Definition of recompose in English:

recompose

verb

[WITH OBJECT]
  • Compose again or differently.

    ‘a marble panel recomposed from fragments’
    • ‘Painting functions here like a terrifying energetic machine, absorbing, destroying, recycling, recomposing images of vastly different origins.’
    • ‘I recompose myself and make my way to the courtyard.’
    • ‘You have to be prepared to put the camera down and recompose the shot before clicking that shutter, remembering at all times that what the camera ‘sees’ is not necessarily what you might be seeing with the naked eye.’
    • ‘One victim was so overcome by having to relive the terror that he broke down in the witness box and the case had to be adjourned to let him recompose himself.’
    • ‘New York constantly composes and recomposes itself, and its electric vitality comes from the churning crowd.’
    • ‘The system similarly prevents over-exposure when photographers lock focus and recompose the shot by considering the flash output level calculated according to the distance.’
    • ‘The arrogance of some men… I stare at him in disgust, before quickly recomposing my face into a fake smile.’
    • ‘She sat down on an old red brick wall at the front of someone's garden and recomposed herself until the wave of nausea had gone completely.’
    • ‘I was taken aback by his question for a second before I recomposed myself.’
    • ‘The Queen recomposed herself quickly, mentally berating herself for almost breaking down in front of her greatest ‘threat’ and ‘enemy’.’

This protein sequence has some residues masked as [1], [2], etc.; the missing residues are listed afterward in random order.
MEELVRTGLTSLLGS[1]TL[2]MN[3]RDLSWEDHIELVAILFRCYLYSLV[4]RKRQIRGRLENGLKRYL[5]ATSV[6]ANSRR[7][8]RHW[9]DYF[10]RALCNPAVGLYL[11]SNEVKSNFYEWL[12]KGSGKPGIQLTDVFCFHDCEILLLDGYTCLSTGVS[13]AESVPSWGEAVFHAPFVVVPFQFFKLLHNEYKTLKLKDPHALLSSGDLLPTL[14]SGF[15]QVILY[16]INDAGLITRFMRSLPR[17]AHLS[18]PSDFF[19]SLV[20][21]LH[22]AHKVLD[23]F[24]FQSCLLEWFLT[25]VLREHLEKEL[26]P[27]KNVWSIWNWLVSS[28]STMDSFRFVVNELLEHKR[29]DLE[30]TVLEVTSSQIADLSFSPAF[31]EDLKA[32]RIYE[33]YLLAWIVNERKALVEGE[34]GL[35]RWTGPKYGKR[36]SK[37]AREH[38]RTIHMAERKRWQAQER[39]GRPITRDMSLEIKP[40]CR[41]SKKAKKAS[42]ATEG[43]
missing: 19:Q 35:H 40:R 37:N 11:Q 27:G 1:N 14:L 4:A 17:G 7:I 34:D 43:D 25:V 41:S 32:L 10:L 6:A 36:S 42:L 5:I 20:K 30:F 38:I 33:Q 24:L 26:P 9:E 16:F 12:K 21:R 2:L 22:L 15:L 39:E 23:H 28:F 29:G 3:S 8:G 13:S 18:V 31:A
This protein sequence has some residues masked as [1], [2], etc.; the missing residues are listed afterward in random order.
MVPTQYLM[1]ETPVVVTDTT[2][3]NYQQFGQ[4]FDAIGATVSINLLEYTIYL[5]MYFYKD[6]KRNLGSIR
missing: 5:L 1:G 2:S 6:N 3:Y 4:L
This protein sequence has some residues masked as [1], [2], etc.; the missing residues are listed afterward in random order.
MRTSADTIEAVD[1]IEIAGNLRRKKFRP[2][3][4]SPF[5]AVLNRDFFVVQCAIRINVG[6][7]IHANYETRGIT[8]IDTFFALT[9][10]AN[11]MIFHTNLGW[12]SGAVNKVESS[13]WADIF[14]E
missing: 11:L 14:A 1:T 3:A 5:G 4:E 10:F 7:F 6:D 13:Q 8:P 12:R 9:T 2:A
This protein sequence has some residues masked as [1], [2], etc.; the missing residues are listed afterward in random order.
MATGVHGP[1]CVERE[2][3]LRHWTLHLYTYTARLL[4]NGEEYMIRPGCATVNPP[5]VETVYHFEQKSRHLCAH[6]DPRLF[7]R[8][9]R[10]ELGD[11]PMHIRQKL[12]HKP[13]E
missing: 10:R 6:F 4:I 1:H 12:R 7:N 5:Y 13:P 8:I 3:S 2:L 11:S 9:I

• ‘Constantly reworking the paintings and recomposing elements, leads to a tactile surface, with the painting becoming an abstract image in its own right.’
    • ‘Taking a moment to come to terms with what had just happened, I recomposed myself and returned to my candelight supper, dazed but undaunted.’
    • ‘Logan turned to hide a laugh before recomposing himself and turning back to Marius.’
    • ‘After she recomposed herself, Annabelle looked at Maureen serenely.’
    • ‘When I had sufficiently recovered, I sat up and recomposed myself.’
    • ‘The young man saw something akin to panic in the older gentleman's expression and allowed him to recompose himself by turning away before continuing, ‘Perhaps you ought to ask me whether I love your daughter, sir.’’
    • ‘Finally, she recomposed herself as she grabbed the black travelling bag resting on the floor beside her.’
    • ‘Tyler and Kevin looked at each other in horror, but quickly recomposed themselves, turning back to Mrs. Andrews.’
    • ‘The woman looked puzzled for a second, but quickly recomposed herself, ‘Soda sir?’’
    • ‘‘So,’ she began, recomposing herself, ‘I know you don't want to talk about it but… I do believe Ben and I caught you in a rather compromising position earlier.’’

Pronunciation

recompose

/ˌrēkəmˈpōz//ˌrikəmˈpoʊz/